It definitely varies by project. I identify as an Iranian-Texan, so I have this dual existence that really comes through in my work. Sometimes I make a goofy music video with a Texas indie band, and other times I make a serious Persian short film that aims to send a meaningful social message. I think there’s a throughline in my work, though. I’m really inspired by authentic storytelling and real, universal stories that people from any background can resonate with.

My ultimate goal is to bring Iranians and Middle Eastern stories into mainstream American media. We have been villainized and stereotyped for far too long, and I want to be a part of the shift towards more inclusive and fair depictions of my people on screen.

I recently was the semi-finalist to direct a short film for Disney+ with an Iranian story.

It’s an initiative called Disney Launchpad where 6 underrepresented filmmakers get the opportunity to direct a short film through their cultural and diverse lens for Disney+. I didn’t end up getting chosen, but the fact that I made it that far in the competition was really encouraging. It also gave me hope that bigger studios are prioritizing diversity in the content they are choosing to produce.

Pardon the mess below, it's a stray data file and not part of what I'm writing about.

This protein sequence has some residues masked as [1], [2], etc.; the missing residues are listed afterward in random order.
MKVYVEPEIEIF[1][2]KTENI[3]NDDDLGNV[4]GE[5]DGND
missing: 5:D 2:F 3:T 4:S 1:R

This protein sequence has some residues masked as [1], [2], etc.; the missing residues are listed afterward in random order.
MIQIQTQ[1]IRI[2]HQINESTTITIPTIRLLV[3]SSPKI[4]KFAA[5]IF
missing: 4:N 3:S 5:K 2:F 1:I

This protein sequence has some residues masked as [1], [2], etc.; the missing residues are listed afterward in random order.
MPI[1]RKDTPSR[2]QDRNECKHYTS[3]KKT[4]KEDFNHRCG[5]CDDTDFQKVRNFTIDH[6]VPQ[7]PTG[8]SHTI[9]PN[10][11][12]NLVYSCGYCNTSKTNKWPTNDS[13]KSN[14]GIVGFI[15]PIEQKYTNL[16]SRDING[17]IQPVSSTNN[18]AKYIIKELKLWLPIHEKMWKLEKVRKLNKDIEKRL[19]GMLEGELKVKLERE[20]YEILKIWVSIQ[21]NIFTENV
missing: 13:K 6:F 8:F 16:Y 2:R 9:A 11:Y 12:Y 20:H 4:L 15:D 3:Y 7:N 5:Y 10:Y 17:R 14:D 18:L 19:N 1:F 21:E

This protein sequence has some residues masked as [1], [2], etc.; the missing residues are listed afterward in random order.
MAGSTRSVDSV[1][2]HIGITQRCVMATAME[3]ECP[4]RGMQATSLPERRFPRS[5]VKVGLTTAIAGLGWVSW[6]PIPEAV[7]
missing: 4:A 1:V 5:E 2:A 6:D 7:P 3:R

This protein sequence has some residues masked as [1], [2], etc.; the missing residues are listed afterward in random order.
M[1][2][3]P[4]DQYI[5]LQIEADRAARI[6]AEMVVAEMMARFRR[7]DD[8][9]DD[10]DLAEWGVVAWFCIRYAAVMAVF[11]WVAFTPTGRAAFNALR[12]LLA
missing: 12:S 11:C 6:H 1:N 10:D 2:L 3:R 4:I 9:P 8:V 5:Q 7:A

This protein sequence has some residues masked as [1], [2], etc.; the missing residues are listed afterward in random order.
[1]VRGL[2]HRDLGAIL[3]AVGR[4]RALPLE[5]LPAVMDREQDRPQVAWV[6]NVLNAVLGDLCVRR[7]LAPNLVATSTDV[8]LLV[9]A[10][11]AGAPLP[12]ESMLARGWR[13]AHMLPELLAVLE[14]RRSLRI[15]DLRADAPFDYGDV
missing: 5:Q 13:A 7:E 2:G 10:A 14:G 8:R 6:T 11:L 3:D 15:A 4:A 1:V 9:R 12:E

Your 10-minute short film Maryam Joon is a captivating extension from your portfolio and has received critical acclaim. Mind telling us more about the film, its context, and why you chose to keep it private for over 5 years?

Maryam Joon is the story of a young girl named Maryam who accidentally discovers a provocative VHS tape that belongs to her father. As she watches the tape, she is exposed to things she’s never seen before and becomes conflicted about what to do with it.

The film explores the complex social and cultural forces that shape the individual lives of girls in post-1979 Iran, touching on themes of generational conflict, gender roles, censorship, and the tensions between tradition and modernity.

The film screened at festivals in-person worldwide, but I kept the internet link to the film private for 5 years for fear of the Iranian regime questioning me upon returning to Iran. Around the time of making the film, I would go back to visit every couple of years.

I publicly released the film in the Fall of 2022 when the Woman, Life, Freedom movement began. Since releasing the film, I have not traveled back to Iran, nor do I have plans to.

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What deeper, more interpersonal connections influenced your decision to publicize Maryam Joon?

My decision to release the short was prompted by the killing of Mahsa Amini in the fall of last year, a young Kurdish Iranian girl killed by the “morality police” for wearing her mandatory hijab “improperly.” This sparked the Woman, Life, Freedom movement within Iran and worldwide, the largest women-led movement in recent history. I felt compelled to do my part by using my voice to push for change. So I released Maryam Joon publicly and got incredible feedback from my network and beyond!